than the ``external'' one.

		 This can be useful in some transparent proxying situations when outgoing traffic
		 is redirected to the local machine and natd is running on the internal interface
		 (it usually runs on the external interface).

     -proxy_only
		 Force natd to perform transparent proxying only.  Normal address translation is
		 not performed.

     -proxy_rule [type encode_ip_hdr | encode_tcp_stream] port xxxx server a.b.c.d:yyyy
		 Enable transparent proxying.  Outgoing TCP packets with the given port going
		 through this host to any other host are redirected to the given server and port.
		 Optionally, the original target address can be encoded into the packet.  Use
		 encode_ip_hdr to put this information into the IP option field or
		 encode_tcp_stream to inject the data into the beginning of the TCP stream.

     -punch_fw basenumber:count
		 This option directs natd to ``punch holes'' in an ipfirewall(4) based firewall
		 for FTP/IRC DCC connections.  This is done dynamically by installing temporary
		 firewall rules which allow a particular connection (and only that connection) to
		 go through the firewall.  The rules are removed once the corresponding connec-
		 tion terminates.

		 A maximum of count rules starting from the rule number basenumber will be used
		 for punching firewall holes.  The range will be cleared for all rules on
		 startup.

     -clamp_mss
		 This option enables MSS clamping.  The MSS value is derived from the MTU of the
		 interface specified in the -interface option.

RUNNING NATD
     The following steps are necessary before attempting to run natd:

     1.   Build a custom kernel with the following options:

		options IPFIREWALL
		options IPDIVERT

	  Refer to the handbook for detailed instructions on building a custom kernel.

     2.   Ensure that your machine is acting as a gateway.  This can be done by specifying the
	  line

		gateway_enable=YES

	  in the /etc/rc.conf file or using the command

		sysctl -w net.inet.ip.forwarding=1

     3.   If you use the -interface option, make sure that your interface is already configured.
	  If, for example, you wish to specify 'tun0' as your interface, and you are using ppp(8)
	  on that interface, you must make sure that you start ppp prior to starting natd.

     Running natd is fairly straight forward.  The line

	   natd -interface en0

     should suffice in most cases (substituting the correct interface name).  Please check
     rc.conf(5) on how to configure it to be started automatically during boot.  Once natd is
     running, you must ensure that traffic is diverted to natd:

     1.   You will need to adjust the /etc/rc.firewall script to taste.  If you are not inter-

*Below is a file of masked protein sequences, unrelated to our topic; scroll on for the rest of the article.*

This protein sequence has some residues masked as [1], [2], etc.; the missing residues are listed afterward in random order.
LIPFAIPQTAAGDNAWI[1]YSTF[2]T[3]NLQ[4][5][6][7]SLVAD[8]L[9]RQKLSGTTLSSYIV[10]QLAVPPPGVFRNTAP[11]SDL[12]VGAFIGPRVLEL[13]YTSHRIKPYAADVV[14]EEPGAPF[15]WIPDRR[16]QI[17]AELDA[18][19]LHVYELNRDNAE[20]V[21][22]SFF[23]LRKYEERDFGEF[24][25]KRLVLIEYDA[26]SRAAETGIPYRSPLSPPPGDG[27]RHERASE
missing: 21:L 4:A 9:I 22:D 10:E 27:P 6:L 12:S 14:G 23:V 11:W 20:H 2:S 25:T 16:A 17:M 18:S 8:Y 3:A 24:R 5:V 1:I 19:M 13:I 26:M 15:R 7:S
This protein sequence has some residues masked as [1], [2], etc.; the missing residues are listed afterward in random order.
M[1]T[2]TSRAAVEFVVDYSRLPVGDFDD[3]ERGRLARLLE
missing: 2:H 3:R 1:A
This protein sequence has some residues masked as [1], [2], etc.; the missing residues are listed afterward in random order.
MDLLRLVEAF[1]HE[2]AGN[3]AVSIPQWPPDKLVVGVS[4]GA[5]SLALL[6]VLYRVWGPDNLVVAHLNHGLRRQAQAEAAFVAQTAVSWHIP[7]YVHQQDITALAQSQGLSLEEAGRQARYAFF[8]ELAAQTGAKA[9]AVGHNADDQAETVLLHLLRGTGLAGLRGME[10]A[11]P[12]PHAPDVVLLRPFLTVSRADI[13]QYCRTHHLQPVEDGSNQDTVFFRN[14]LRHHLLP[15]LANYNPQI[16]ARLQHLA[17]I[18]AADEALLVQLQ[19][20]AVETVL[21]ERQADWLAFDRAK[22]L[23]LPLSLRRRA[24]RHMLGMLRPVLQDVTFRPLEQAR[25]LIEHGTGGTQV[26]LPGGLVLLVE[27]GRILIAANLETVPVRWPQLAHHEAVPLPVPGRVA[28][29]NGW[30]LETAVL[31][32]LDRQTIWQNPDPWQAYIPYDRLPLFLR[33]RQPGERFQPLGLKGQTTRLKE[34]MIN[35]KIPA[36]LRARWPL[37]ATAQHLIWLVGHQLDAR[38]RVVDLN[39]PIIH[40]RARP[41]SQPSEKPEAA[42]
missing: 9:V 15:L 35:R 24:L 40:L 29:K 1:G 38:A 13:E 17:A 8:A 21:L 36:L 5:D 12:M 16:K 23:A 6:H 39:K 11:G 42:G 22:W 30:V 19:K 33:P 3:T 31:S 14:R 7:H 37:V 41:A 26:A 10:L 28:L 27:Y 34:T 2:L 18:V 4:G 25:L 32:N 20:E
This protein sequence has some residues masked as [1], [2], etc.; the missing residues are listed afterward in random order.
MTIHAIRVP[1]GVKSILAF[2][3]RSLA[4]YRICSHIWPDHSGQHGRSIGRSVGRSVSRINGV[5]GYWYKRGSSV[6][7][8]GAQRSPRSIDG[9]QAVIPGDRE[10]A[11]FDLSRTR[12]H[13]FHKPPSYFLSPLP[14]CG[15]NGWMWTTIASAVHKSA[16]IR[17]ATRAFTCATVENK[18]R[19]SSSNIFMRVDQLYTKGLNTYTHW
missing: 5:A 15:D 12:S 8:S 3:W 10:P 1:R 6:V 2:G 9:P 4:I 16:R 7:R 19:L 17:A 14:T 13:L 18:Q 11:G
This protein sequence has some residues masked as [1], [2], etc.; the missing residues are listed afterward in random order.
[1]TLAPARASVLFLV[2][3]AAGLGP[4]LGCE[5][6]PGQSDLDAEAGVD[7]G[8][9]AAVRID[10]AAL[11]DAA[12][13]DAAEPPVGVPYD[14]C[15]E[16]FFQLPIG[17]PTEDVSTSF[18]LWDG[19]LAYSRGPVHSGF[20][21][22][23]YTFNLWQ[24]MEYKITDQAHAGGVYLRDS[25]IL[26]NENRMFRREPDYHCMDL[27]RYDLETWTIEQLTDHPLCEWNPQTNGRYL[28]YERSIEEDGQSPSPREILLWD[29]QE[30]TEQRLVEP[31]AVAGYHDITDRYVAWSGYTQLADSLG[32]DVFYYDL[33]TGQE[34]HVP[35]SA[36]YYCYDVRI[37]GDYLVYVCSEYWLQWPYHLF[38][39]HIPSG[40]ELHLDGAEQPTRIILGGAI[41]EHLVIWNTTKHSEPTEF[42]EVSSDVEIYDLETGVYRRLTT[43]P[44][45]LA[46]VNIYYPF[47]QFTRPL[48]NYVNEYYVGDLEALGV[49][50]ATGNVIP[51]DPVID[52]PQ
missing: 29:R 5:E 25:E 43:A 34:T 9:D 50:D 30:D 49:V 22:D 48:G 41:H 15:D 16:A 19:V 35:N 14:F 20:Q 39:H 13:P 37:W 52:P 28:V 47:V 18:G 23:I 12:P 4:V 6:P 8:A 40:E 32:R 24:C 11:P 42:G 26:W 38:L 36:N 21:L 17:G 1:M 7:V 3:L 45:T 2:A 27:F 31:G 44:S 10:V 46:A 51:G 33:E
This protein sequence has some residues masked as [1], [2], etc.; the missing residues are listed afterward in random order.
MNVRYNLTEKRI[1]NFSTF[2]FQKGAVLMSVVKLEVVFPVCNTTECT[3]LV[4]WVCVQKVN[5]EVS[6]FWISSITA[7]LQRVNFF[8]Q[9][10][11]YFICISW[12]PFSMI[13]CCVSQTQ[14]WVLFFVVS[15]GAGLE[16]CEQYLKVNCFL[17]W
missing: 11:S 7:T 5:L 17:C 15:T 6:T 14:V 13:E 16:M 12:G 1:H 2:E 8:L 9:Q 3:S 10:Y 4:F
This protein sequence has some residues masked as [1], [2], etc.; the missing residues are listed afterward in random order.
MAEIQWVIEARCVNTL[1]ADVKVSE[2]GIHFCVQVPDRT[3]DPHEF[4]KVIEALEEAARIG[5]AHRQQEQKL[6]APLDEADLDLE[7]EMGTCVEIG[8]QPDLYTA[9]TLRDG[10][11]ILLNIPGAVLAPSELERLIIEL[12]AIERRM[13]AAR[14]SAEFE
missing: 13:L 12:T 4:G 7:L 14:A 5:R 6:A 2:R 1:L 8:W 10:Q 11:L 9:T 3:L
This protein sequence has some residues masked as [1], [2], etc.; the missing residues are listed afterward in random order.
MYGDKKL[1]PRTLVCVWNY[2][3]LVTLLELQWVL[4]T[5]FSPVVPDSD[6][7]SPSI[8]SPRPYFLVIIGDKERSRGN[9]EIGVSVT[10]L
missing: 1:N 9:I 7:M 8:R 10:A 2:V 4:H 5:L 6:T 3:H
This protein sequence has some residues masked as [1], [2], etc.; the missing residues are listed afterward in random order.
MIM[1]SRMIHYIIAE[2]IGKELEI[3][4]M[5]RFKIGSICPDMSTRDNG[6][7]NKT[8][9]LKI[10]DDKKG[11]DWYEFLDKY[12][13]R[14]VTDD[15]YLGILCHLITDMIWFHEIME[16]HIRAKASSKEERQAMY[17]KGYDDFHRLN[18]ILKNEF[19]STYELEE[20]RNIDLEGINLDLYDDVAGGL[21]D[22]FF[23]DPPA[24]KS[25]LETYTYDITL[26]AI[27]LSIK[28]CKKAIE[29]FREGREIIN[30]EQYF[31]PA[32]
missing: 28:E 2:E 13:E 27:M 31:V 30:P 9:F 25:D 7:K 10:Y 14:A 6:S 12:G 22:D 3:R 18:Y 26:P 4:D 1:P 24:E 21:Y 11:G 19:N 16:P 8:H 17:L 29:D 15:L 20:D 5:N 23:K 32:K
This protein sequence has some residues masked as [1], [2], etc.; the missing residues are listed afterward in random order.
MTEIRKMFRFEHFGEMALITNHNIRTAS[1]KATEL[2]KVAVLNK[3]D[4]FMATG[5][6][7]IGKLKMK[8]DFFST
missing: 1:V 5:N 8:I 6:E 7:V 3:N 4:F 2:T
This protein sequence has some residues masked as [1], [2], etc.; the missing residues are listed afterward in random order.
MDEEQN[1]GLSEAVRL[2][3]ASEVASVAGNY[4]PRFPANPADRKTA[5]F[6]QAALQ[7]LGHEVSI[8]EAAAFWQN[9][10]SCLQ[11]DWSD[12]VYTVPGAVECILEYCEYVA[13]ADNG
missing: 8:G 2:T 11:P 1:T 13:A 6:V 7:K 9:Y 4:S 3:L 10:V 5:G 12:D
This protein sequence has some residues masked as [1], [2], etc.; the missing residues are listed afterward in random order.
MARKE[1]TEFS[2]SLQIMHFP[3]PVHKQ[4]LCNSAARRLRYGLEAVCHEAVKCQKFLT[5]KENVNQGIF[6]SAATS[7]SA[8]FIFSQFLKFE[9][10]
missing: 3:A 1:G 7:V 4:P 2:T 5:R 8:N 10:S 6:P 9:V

ested in having a firewall, the following lines will do:

		/sbin/ipfw -f flush
		/sbin/ipfw add divert natd all from any to any via ed0
		/sbin/ipfw add pass all from any to any

	  The second line depends on your interface (change 'en0' as appropriate).

	  You should be aware of the fact that, with these firewall settings, everyone on your
	  local network can fake his source-address using your host as gateway.  If there are
	  other hosts on your local network, you are strongly encouraged to create firewall rules
	  that only allow traffic to and from trusted hosts.

	  If you specify real firewall rules, it is best to specify line 2 at the start of the
	  script so that natd sees all packets before they are dropped by the firewall.

	  After translation by natd, packets re-enter the firewall at the rule number following
	  the rule number that caused the diversion (not the next rule if there are several at
	  the same number).

     2.   Enable your firewall by setting

		firewall_enable=YES

	  in /etc/rc.conf.  This tells the system startup scripts to run the /etc/rc.firewall
	  script.  If you do not wish to reboot now, just run this by hand from the console.
	  NEVER run this from a remote session unless you put it into the background.  If you do,
	  you will lock yourself out after the flush takes place, and execution of
	  /etc/rc.firewall will stop at this point - blocking all accesses permanently.  Running
	  the script in the background should be enough to prevent this disaster.

SEE ALSO
     divert(4), protocols(5), rc.conf(5), services(5), syslog.conf(5), ipfw(8), ppp(8)

AUTHORS
     This program is the result of the efforts of many people at different times:

     Archie Cobbs <archie@whistle.com> (divert sockets)
     Charles Mott <cmott@scientech.com> (packet aliasing)
     Eivind Eklund <perhaps@yes.no> (IRC support & misc additions)
     Ari Suutari <suutari@iki.fi> (natd)
     Dru Nelson <dnelson@redwoodsoft.com> (early PPTP support)
     Brian Somers <brian@awfulhak.org> (glue)
     Ruslan Ermilov <ru@FreeBSD.org> (natd, packet aliasing, glue)

Darwin					  June 27, 2000 				   Darwin